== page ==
As I understand it – because they have told me so – such people usually get very similar results by using Excel’s XIRR function.

I won’t go into the details of using XIRR here because, frankly, I’ve never done it.

There are various tutorials on the Web.

However you should note that while the results you get from unitization and XIRR may often appear very similar, they will sometimes diverge markedly.

That’s because they are calculating different kinds of return.

- Unitization gives what is known as a
**time-weighted return**– all time periods are weighted equally, irrespective of how much money is invested when. Unitization tells you the underlying investment performance, and strips out the impact of money flowing in and out.

- XIRR gives what is known as a
**money-weighted return**– this means that time periods in which more money is invested have more of an impact on the overall return than equivalent time periods in which less money is invested.

XIRR calculates the Annualized Internal Rate of Return on a portfolio. The gist is that you supply the XIRR function with a column in your spreadsheet that lists these cash additions and withdrawals. The function then uses an iterative process to hone in on your returns.

It makes sense for the fund industry to use unitization because a fund manager typically has no control over when money is added or removed from their fund – it comes from the fund’s customers – and also because it’s the choice and performance of the underlying assets that matters when evaluating how skillful a manager is. (The same reason I unitize my returns).

However some would argue that a money-weighted return like XIRR is at least as illuminating from the perspective of a private investor, since you are in control of money flows and what matters is your personal rate of return.

Many private investors do derail their results with poor market timing. By calculating and comparing both the unitized return and a money-weighted return you can spot the impact of poor (or perhaps good) market decisions timing on your portfolio.

The *Henry Wirth* Investing blog explains:

- If your Money Weighted Return Rate is greater than your Time Weighted Return Rate, then your market timing is adding value to your portfolio.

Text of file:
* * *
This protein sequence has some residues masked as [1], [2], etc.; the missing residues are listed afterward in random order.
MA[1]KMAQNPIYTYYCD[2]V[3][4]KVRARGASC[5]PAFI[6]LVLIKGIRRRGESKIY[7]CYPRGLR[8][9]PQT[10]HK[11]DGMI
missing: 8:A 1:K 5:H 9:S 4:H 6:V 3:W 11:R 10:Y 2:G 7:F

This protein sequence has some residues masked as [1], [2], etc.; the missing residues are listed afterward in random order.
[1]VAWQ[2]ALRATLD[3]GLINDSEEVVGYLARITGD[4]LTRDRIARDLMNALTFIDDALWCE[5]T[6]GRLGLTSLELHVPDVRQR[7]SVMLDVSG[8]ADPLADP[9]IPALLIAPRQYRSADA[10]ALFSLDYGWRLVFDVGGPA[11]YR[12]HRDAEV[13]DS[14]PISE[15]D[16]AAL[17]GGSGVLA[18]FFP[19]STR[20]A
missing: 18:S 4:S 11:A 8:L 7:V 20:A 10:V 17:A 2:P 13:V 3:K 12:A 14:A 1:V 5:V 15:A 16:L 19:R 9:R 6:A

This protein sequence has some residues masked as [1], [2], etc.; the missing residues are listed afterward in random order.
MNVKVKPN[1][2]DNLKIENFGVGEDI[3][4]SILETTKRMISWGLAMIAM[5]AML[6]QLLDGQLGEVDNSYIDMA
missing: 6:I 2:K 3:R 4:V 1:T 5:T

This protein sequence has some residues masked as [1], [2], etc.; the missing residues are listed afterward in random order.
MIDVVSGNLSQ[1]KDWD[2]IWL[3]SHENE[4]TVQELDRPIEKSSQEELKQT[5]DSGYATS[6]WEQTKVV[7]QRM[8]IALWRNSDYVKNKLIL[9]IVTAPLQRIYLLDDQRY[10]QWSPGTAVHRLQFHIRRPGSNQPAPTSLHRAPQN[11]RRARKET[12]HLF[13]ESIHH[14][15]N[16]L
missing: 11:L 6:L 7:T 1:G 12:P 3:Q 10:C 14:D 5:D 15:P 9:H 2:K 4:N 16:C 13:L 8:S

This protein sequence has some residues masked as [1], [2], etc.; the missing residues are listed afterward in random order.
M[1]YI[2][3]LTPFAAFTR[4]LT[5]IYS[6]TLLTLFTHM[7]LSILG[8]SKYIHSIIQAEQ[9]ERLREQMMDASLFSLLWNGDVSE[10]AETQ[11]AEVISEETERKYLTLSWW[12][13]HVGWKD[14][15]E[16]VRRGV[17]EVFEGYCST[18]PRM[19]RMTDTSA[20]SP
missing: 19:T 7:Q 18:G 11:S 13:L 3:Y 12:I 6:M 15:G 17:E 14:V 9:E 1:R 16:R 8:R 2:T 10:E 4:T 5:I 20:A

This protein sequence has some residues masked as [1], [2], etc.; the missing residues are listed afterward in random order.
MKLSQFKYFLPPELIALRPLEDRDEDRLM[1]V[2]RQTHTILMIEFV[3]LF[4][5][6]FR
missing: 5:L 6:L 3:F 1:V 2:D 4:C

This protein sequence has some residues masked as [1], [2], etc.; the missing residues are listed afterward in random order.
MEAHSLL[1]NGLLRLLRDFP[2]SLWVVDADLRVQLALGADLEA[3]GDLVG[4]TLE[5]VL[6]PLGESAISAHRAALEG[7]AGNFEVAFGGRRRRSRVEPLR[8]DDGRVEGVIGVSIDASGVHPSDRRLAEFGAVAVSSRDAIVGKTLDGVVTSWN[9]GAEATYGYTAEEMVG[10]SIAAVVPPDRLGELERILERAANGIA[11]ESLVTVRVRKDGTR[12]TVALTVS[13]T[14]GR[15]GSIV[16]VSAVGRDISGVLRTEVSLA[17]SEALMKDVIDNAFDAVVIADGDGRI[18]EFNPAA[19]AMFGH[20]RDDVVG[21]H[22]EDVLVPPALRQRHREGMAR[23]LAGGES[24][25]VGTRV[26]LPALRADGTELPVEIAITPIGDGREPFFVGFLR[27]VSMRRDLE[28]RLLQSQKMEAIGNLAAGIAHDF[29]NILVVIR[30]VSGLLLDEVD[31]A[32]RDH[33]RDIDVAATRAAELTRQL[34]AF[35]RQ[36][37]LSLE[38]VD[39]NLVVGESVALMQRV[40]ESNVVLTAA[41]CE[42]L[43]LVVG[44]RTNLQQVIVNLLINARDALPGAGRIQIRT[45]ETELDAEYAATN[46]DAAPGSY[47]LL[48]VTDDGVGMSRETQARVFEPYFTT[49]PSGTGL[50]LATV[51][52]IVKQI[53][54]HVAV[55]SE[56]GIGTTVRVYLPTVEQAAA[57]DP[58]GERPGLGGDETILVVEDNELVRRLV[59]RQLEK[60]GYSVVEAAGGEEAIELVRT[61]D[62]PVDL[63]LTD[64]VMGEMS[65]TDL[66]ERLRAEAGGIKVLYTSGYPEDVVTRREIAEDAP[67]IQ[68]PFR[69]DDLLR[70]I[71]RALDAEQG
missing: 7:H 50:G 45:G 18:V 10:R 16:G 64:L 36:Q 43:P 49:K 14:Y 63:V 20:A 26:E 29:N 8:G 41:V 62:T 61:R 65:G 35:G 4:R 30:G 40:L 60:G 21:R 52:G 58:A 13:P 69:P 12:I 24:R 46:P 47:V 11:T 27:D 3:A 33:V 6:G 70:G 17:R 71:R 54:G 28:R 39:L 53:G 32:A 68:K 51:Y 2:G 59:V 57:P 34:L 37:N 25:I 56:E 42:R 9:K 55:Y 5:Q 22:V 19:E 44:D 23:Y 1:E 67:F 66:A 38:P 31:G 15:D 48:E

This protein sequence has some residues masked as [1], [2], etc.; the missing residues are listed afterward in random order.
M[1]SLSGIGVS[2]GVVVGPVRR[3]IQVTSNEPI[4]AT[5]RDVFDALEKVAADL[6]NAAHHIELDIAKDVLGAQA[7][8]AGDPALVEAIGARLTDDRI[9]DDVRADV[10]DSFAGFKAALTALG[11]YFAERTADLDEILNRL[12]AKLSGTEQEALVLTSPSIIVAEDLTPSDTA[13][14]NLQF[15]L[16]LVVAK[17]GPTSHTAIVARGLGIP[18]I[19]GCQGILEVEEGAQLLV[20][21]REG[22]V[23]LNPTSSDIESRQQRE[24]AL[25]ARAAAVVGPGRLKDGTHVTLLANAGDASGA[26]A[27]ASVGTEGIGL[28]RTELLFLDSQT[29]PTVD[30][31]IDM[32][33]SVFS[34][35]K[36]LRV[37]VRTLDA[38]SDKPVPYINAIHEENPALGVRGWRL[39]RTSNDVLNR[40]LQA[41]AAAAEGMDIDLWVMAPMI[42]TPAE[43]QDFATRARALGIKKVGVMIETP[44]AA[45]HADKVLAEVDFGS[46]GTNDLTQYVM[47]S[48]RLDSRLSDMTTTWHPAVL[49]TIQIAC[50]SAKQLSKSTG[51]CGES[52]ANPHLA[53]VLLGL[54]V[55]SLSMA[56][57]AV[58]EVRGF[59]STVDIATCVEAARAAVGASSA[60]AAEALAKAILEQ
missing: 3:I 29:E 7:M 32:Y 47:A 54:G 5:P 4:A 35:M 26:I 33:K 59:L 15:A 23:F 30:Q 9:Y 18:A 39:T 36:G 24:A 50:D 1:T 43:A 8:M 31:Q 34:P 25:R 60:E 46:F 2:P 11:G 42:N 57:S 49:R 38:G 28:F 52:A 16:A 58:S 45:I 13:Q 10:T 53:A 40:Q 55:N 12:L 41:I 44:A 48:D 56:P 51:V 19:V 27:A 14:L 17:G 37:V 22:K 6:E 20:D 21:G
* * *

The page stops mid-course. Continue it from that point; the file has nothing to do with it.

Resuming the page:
- If your Time Weighted Return Rate is greater than your Money Weighted Return Rate, then your market timing is subtracting value from your portfolio.

You should also read the excellent comments from John Hill that follow today’s post.

### Do it for yourself

Personally I think if you’re going to keep track of the money flows in and out of your account, you might as well go the whole hog and unitize your portfolio.

Once you’ve setup a spreadsheet to do the sums it’s very easy to stay on top of things, and you have the satisfaction of knowing your returns are directly comparable with those reported by fund managers.

That’s not to say there’s a right or wrong way to measure returns.

It all depends on context, and on knowing what you’re measuring and why.

Also remember that in itself a return figure tells you nothing about the volatility or risk you took to get those returns, nor about the maximum troughs (aka drawdown, or losses at the portfolio level) that you endured along the way.

But if you unitize your portfolio and keep records of, say, the daily unit price, then you can go ahead and calculate and track that sort of thing for yourself.

Indeed, once you’ve unitized your portfolio, you can go crazy if you want to and use it as the basis for calculating all kinds of extra stuff – such as the Sharp Ratio that might help you understand if your returns are down to skill or risk taking.

Superb post TI – just the sort of simple but effective system I’m looking for. I will very likely use this idea in my own spreadsheets. I’ve been looking for a way to effectively track how each additional quarterly/monthly top-up of money to my portfolio performs in its own right over time, as well as my portfolio over all. Unitizing each lump sum seems like a very easy way to achieve this – rather than having to worry about how each proportion of the top-up, distributed across multiple funds, is performing.

I feel I posted too much on the last thread so I’ll keep quiet unless anyone encourages me otherwise!